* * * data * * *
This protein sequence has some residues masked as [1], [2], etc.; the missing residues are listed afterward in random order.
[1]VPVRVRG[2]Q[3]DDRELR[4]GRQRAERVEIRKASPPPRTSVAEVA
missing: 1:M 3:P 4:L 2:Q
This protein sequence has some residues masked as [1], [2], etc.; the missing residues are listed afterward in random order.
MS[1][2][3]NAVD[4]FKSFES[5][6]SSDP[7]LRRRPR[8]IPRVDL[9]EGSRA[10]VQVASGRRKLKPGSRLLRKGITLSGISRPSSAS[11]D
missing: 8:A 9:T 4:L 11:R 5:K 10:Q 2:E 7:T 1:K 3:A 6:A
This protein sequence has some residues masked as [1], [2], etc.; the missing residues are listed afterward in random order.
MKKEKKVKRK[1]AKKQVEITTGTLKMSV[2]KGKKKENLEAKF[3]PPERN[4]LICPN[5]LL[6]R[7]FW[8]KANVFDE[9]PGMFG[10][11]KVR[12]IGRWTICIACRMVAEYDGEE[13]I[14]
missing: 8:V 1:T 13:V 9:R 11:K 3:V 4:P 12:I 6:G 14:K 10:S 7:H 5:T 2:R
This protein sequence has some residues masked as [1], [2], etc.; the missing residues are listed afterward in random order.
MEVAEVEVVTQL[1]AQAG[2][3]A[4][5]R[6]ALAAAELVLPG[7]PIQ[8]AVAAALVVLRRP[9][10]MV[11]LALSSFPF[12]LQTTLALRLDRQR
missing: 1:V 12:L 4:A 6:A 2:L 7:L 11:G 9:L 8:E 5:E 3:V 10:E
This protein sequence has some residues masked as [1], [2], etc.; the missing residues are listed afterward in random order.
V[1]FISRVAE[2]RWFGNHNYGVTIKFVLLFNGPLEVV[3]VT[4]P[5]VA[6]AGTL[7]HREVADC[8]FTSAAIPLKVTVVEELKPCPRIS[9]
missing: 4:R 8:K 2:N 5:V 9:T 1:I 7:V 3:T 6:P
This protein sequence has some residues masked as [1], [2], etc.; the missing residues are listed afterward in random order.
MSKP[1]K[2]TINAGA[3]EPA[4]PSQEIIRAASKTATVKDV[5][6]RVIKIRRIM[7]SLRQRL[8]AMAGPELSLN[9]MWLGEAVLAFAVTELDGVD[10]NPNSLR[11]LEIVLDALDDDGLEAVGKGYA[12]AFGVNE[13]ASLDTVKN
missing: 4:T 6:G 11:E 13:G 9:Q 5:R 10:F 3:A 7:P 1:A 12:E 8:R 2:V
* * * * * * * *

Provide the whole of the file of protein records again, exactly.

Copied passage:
This protein sequence has some residues masked as [1], [2], etc.; the missing residues are listed afterward in random order.
[1]VPVRVRG[2]Q[3]DDRELR[4]GRQRAERVEIRKASPPPRTSVAEVA
missing: 1:M 3:P 4:L 2:Q
This protein sequence has some residues masked as [1], [2], etc.; the missing residues are listed afterward in random order.
MS[1][2][3]NAVD[4]FKSFES[5][6]SSDP[7]LRRRPR[8]IPRVDL[9]EGSRA[10]VQVASGRRKLKPGSRLLRKGITLSGISRPSSAS[11]D
missing: 8:A 9:T 4:L 11:R 5:K 10:Q 2:E 7:T 1:K 3:A 6:A
This protein sequence has some residues masked as [1], [2], etc.; the missing residues are listed afterward in random order.
MKKEKKVKRK[1]AKKQVEITTGTLKMSV[2]KGKKKENLEAKF[3]PPERN[4]LICPN[5]LL[6]R[7]FW[8]KANVFDE[9]PGMFG[10][11]KVR[12]IGRWTICIACRMVAEYDGEE[13]I[14]
missing: 8:V 1:T 13:V 9:R 11:K 3:V 4:P 12:I 6:G 14:K 10:S 7:H 5:T 2:R
This protein sequence has some residues masked as [1], [2], etc.; the missing residues are listed afterward in random order.
MEVAEVEVVTQL[1]AQAG[2][3]A[4][5]R[6]ALAAAELVLPG[7]PIQ[8]AVAAALVVLRRP[9][10]MV[11]LALSSFPF[12]LQTTLALRLDRQR
missing: 1:V 12:L 4:A 6:A 2:L 7:L 11:G 9:L 8:E 5:E 3:V 10:E
This protein sequence has some residues masked as [1], [2], etc.; the missing residues are listed afterward in random order.
V[1]FISRVAE[2]RWFGNHNYGVTIKFVLLFNGPLEVV[3]VT[4]P[5]VA[6]AGTL[7]HREVADC[8]FTSAAIPLKVTVVEELKPCPRIS[9]
missing: 4:R 8:K 2:N 5:V 9:T 1:I 7:V 3:T 6:P
This protein sequence has some residues masked as [1], [2], etc.; the missing residues are listed afterward in random order.
MSKP[1]K[2]TINAGA[3]EPA[4]PSQEIIRAASKTATVKDV[5][6]RVIKIRRIM[7]SLRQRL[8]AMAGPELSLN[9]MWLGEAVLAFAVTELDGVD[10]NPNSLR[11]LEIVLDALDDDGLEAVGKGYA[12]AFGVNE[13]ASLDTVKN
missing: 4:T 6:G 11:E 13:G 9:Q 5:R 10:F 3:A 7:P 1:A 12:E 8:R 2:V